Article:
“There’s clearly a case for saying that skeleton arguments should normally be automatically available to observers in a public hearing and provided to us by counsel in a suitable format. “
My experience of mentoring students and integrating a court hearing into the course I was teaching was time consuming but it was a rewarding teaching experience. Engaging with how this hearing unfolded in real time has helped my students to understand the complex interface between law, medicine and lived experience. This can only enhance their development as students, as future professionals, and as citizens and help to promote the principles of open justice.
It is a fundamental principle that justice should not only be done, but should be seen to be done. With nobody watching, ‘open justice’ is simply an abstract ideal. But how does being observed change how justice is done?
Now seems like an ideal time to reflect on what we have learned about the relationships between open justice and social justice and to discuss with those working across other courts and tribunals how our experiences intersect with theirs – what we might learn, and how we might maximise our impact.
By Celia Kitzinger, 7th Jan 2020 Open justice. The words express a principle at the heart of our system of justice and vital to the rule of law. …. Open justice lets in the light and allows the public to scrutinise the workings of the law, for better or for worse. (Lord Justice Toulson R (Guardian News andContinue reading “Excluding the public from Court of Protection hearings: A case before Mr Justice Keehan”
A hearing before Mr Justice Poole (COP 13551368) listed for three days (26-28 October 2020) was adjourned, only part-heard, because of inadequate reports from the expert witness. The expert witness, Dr Q, a consultant psychiatrist, gave evidence that the person at the centre of the case (let’s call her Barbara) lacked mental capacity to make any of the decisions before the court. His evidence simply collapsed under cross-examination.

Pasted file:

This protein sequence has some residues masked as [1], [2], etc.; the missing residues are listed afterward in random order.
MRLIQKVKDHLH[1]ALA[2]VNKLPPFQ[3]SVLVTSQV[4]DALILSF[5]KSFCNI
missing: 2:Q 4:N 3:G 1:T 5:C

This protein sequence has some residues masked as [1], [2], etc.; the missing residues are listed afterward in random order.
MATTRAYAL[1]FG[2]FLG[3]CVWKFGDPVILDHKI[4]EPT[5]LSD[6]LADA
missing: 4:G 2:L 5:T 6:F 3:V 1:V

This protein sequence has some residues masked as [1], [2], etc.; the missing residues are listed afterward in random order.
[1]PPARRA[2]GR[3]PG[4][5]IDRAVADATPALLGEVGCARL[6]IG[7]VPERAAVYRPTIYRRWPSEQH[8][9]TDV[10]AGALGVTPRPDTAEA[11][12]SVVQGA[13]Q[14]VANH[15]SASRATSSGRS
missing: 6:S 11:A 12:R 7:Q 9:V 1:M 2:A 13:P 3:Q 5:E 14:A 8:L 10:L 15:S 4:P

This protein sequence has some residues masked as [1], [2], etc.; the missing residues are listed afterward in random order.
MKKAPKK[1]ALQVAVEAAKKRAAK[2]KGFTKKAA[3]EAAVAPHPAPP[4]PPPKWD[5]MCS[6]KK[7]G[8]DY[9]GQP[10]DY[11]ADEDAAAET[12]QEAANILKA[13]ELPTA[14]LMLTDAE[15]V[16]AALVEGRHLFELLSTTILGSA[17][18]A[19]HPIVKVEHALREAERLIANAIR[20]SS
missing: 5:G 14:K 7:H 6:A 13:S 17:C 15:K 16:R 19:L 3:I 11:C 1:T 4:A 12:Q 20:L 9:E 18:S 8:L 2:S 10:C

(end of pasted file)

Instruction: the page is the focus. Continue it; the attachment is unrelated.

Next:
By Adam Tanner, 28th October 2020 Over the past seven years I have worked within the justice system and have been an observer as a law student and PhD researcher in several hundred in-person court hearings. Since the lockdown restrictions commencing in March 2020, there has been a new feel to the justice system inContinue reading “A COVID-Secure Attended Hearing”
Ruth was not in court. She was represented in court by a barrister appointed and instructed via the Official Solicitor. Her barrister reported that “Ruth is very clear in her own mind that she does not lack capacity to make these decisions”. But he did not argue on her behalf that the court should accept that she has capacity.
Gerald “strongly believed he could manage at home with care visits, but preferred to stay in the current ‘so-so’ home if around-the-clock care was needed. If a care home was truly necessary, Gerald asked only that one capable of accommodating his cat could be found….”
By Emily Williscroft, 7 October 2020 My experience of observing a Court of Protection hearing was exciting and bewildering and a brilliant educational opportunity. I feel inspired to observe more hearings because it’s such a fantastic way of learning more about the law in practice. I finished my undergraduate degree (with first class honours from EdgeContinue reading “A law graduate’s first experience of a COP (telephone) hearing”